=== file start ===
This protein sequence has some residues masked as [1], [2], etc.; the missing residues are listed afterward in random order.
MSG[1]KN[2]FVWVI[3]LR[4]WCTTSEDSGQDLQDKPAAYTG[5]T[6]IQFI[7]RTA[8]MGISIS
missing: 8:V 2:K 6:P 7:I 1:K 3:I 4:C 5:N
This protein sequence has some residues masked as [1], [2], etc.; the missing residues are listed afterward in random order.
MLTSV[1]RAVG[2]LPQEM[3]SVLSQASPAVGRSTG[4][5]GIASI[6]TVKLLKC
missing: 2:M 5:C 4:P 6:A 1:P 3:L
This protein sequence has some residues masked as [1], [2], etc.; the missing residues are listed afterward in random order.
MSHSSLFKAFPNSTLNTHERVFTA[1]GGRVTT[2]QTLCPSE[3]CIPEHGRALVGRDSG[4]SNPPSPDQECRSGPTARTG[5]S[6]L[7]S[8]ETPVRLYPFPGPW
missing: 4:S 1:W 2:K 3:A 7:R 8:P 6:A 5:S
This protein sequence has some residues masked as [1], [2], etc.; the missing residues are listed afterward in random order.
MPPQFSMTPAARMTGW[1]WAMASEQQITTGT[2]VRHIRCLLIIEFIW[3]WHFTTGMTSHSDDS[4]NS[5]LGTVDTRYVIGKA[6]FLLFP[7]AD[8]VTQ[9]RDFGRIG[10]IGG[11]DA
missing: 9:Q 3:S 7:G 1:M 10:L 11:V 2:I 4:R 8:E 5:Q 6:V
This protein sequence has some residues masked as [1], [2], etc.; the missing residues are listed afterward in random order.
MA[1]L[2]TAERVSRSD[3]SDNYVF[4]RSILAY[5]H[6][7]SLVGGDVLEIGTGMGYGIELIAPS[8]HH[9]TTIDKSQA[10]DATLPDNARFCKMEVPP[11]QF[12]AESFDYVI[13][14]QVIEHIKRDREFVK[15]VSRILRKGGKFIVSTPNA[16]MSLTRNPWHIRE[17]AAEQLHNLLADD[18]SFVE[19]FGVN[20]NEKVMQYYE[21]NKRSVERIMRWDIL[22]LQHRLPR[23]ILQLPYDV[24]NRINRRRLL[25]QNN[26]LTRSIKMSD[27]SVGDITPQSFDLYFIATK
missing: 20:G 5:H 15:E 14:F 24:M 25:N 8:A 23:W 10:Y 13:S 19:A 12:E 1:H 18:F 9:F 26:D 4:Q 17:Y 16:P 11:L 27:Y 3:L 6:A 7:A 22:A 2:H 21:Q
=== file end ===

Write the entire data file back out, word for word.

This protein sequence has some residues masked as [1], [2], etc.; the missing residues are listed afterward in random order.
MSG[1]KN[2]FVWVI[3]LR[4]WCTTSEDSGQDLQDKPAAYTG[5]T[6]IQFI[7]RTA[8]MGISIS
missing: 8:V 2:K 6:P 7:I 1:K 3:I 4:C 5:N
This protein sequence has some residues masked as [1], [2], etc.; the missing residues are listed afterward in random order.
MLTSV[1]RAVG[2]LPQEM[3]SVLSQASPAVGRSTG[4][5]GIASI[6]TVKLLKC
missing: 2:M 5:C 4:P 6:A 1:P 3:L
This protein sequence has some residues masked as [1], [2], etc.; the missing residues are listed afterward in random order.
MSHSSLFKAFPNSTLNTHERVFTA[1]GGRVTT[2]QTLCPSE[3]CIPEHGRALVGRDSG[4]SNPPSPDQECRSGPTARTG[5]S[6]L[7]S[8]ETPVRLYPFPGPW
missing: 4:S 1:W 2:K 3:A 7:R 8:P 6:A 5:S
This protein sequence has some residues masked as [1], [2], etc.; the missing residues are listed afterward in random order.
MPPQFSMTPAARMTGW[1]WAMASEQQITTGT[2]VRHIRCLLIIEFIW[3]WHFTTGMTSHSDDS[4]NS[5]LGTVDTRYVIGKA[6]FLLFP[7]AD[8]VTQ[9]RDFGRIG[10]IGG[11]DA
missing: 9:Q 3:S 7:G 1:M 10:L 11:V 2:I 4:R 8:E 5:Q 6:V
This protein sequence has some residues masked as [1], [2], etc.; the missing residues are listed afterward in random order.
MA[1]L[2]TAERVSRSD[3]SDNYVF[4]RSILAY[5]H[6][7]SLVGGDVLEIGTGMGYGIELIAPS[8]HH[9]TTIDKSQA[10]DATLPDNARFCKMEVPP[11]QF[12]AESFDYVI[13][14]QVIEHIKRDREFVK[15]VSRILRKGGKFIVSTPNA[16]MSLTRNPWHIRE[17]AAEQLHNLLADD[18]SFVE[19]FGVN[20]NEKVMQYYE[21]NKRSVERIMRWDIL[22]LQHRLPR[23]ILQLPYDV[24]NRINRRRLL[25]QNN[26]LTRSIKMSD[27]SVGDITPQSFDLYFIATK
missing: 20:G 5:H 15:E 14:F 24:M 25:N 8:A 23:W 10:Y 13:S 19:A 12:E 1:H 18:F 9:F 26:D 4:Q 17:Y 16:P 11:L 27:Y 3:L 6:A 7:A 22:A 2:H 21:Q